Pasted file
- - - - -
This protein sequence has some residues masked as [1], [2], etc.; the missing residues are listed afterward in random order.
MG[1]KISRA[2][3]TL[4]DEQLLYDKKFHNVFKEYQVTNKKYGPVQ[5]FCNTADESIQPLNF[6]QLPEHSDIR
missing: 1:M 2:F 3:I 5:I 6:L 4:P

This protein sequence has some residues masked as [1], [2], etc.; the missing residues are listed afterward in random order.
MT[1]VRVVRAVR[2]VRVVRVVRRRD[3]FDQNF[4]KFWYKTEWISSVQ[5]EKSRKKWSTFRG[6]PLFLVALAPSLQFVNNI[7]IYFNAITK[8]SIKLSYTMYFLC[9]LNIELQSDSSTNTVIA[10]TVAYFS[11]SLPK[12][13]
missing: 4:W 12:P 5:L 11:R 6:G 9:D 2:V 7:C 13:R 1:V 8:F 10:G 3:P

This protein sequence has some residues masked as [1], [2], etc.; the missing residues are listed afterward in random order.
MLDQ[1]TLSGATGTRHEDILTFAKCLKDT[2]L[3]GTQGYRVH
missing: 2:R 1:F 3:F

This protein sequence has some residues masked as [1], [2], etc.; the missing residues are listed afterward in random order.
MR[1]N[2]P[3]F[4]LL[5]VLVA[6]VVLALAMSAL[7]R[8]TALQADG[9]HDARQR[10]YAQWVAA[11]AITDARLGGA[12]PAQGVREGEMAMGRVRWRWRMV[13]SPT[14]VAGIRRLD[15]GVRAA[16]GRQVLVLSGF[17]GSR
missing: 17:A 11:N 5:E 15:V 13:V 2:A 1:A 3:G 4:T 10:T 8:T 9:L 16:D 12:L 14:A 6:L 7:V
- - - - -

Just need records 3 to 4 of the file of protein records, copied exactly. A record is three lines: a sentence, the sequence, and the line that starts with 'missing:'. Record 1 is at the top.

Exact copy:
This protein sequence has some residues masked as [1], [2], etc.; the missing residues are listed afterward in random order.
MLDQ[1]TLSGATGTRHEDILTFAKCLKDT[2]L[3]GTQGYRVH
missing: 2:R 1:F 3:F

This protein sequence has some residues masked as [1], [2], etc.; the missing residues are listed afterward in random order.
MR[1]N[2]P[3]F[4]LL[5]VLVA[6]VVLALAMSAL[7]R[8]TALQADG[9]HDARQR[10]YAQWVAA[11]AITDARLGGA[12]PAQGVREGEMAMGRVRWRWRMV[13]SPT[14]VAGIRRLD[15]GVRAA[16]GRQVLVLSGF[17]GSR
missing: 17:A 11:N 5:E 15:V 13:V 2:A 1:A 3:G 4:T 10:T 8:T 9:L 16:D 12:L 14:A 6:L 7:V